Jack, you accounted for the fact that Broxton is not an average pitcher, but did not mention the AL All-Stars are not an average offense. You’d expect a higher run scoring environment than average going up against them, so really the number is somewhere in between.

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  5. Eddie says:

    Fitting that a designated hitter on the base paths may have doomed the American League.

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  6. Chair says:

    Why do they win 50% of the time in extra innings? Wouldn’t it be a bit more due to home field advantage?

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  7. Disco says:

    In Joe G’s defense, he said he was saving him to run for Beltre who is hurting.

    But if that’s the case, just bat A-Rod for him. Beltre looked foolish up there.

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    • chuckb says:

      Then doesn’t Joe G deserve some criticism for running through his entire lineup, thus leaving no one on his bench to run for Ortiz?

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      • hank says:

        Ortiz was not even the tying run… if he had a couple of extra players on the bench you run for him, but if you had a pinch runner type that player would likely have been saved for the potential tying or winning run.

        It’s easy for folks to say he should have run for Ortiz, but unless Girardi was going to want to steal second (which is unlikely given they were trailing by two), the incremental value of running for Ortiz down too is rather small.

        The real issue is carrying 13 and 14 pitchers to cover 9 innings (especially when at least 1 or 2 will go 2 innings). I know there is concern about extra innings, but go with 11 or 12 pitchers and having someone like a Gardner (or Elsbery if he was healthy) would seem to add more value to the team (and a 3rd catcher)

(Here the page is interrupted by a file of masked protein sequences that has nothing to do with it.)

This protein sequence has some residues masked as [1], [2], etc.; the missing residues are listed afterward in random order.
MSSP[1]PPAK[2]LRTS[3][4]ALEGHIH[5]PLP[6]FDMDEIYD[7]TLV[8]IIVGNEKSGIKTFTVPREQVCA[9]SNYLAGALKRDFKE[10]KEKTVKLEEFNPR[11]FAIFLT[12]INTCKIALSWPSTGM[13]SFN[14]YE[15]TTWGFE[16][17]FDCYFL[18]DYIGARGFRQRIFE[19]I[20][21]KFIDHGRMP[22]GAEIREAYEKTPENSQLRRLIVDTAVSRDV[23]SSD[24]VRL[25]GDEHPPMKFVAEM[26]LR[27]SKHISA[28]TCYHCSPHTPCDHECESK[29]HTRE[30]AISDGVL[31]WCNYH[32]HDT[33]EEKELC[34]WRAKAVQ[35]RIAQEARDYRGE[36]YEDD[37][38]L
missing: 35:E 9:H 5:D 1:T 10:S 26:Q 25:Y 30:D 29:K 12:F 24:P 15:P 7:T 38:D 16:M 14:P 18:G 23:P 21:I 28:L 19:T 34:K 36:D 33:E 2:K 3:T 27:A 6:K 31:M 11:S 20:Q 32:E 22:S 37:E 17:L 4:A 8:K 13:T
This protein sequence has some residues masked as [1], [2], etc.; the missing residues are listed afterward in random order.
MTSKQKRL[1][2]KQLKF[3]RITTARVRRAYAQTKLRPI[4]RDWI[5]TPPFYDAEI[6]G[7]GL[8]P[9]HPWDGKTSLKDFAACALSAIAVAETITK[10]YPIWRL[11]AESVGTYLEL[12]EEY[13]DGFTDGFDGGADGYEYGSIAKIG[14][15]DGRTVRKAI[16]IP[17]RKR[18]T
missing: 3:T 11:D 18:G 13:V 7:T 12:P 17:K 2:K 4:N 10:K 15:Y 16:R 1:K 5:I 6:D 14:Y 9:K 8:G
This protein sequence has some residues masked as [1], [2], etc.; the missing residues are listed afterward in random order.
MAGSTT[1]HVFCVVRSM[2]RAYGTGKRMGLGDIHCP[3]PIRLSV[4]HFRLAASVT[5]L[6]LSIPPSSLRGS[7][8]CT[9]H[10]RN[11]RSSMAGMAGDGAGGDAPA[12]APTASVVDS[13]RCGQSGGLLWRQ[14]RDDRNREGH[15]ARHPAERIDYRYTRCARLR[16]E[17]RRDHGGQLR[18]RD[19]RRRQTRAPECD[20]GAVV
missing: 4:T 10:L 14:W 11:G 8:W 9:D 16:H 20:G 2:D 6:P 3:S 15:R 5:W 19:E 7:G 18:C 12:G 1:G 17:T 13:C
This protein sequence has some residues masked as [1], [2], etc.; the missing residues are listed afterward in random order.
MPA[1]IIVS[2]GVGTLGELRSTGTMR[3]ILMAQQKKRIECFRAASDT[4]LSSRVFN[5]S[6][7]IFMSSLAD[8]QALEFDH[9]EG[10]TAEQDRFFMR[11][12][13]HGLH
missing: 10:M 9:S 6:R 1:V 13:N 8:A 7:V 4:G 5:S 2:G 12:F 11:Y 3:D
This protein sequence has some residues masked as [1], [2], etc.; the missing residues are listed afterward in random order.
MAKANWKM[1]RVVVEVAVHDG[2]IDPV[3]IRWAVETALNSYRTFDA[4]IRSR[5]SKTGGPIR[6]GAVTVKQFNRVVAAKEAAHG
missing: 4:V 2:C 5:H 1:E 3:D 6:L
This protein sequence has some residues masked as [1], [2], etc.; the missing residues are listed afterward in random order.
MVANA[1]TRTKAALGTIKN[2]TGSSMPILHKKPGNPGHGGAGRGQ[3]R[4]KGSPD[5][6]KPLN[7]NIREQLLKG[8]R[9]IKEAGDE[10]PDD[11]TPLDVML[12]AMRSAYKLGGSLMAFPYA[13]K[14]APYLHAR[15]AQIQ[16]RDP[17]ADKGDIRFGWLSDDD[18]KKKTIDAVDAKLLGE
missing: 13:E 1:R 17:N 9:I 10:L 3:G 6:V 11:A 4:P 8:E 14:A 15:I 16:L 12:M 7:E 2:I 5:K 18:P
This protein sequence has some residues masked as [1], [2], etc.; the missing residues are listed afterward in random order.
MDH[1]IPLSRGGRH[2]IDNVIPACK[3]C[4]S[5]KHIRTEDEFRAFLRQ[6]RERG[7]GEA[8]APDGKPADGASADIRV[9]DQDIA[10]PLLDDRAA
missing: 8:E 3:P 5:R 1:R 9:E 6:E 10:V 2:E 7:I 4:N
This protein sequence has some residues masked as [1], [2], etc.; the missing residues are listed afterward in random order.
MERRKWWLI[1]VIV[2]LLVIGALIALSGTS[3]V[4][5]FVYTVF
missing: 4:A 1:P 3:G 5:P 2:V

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    • Jonathan says:

      What chuckb said times infinite. If Girardi had the sense to save someone who can run (Yeah, Ortiz is one of the slowest guys in the MLB, but putting in A-Rod to run for him with his bad hip isn’t exactly a brilliant manuever either), this wouldn’t be a discussion.

      That said, if that’s the best defense for Girardi, his move is essentially indefensible. Beltre batted right after Ortiz. Why not lift Ortiz for a pinch runner after Beltre’s strikeout renders the idea of lifting him for A-Rod a moot point?

      Given that Ortiz made a baserunning gaffe in reading the hit poorly, but I’d have to say the blame falls squarely at Girardi’s feet on this one. It’s not like he doesn’t realize Ortiz is a terrible baserunner, he faces him eighteen times a season. His first mistake was not having a truly viable pinch runner available on his bench, his second mistake was sticking with Ortiz after the guy he planned to run A-Rod for became a non-factor.

      Then again, things also could’ve gone very differently had Girardi had the common sense to go with Youkilis over A-Rod with his managerial pick.

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    • Rex Manning Day says:

      I think it’s tough to argue too vehemently against Girardi’s moves, considering the many constrictions on the roster.

      Since they lost, it’s fine to criticize him for not keeping more players (ie, a pinch-runner) on the bench. But All Star managers are expected to sub in as many of their players as they can, to make sure everyone (or almost everyone) gets some play-time. Because this is Little League, apparently.

      So who was Girardi going to hold back for something like this? The only position he subbed more than once was 3rd. So he should have kept Swisher out as a potential pinch runner? Wigginton? I’m assuming we can all agree that Beltre wasn’t a good option. To keep anyone else out would have meant keeping a starter in the whole game, which just isn’t done in the ASG.

      I just have a hard time blaming much that happens in the All Star Game on the manager. It’s such a strange combination of exhibition and real game that most of their decisions are absurdly hamstrung. The AL lost this game because Hughes and Thornton couldn’t get outs in the 7th, and because the AL’s best hitters couldn’t get anything going against some amazing NL pitchers. Girardi had very little to do with it.

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      • Jonathan says:

        “I think it’s tough to argue too vehemently against Girardi’s moves, considering the many constrictions on the roster.”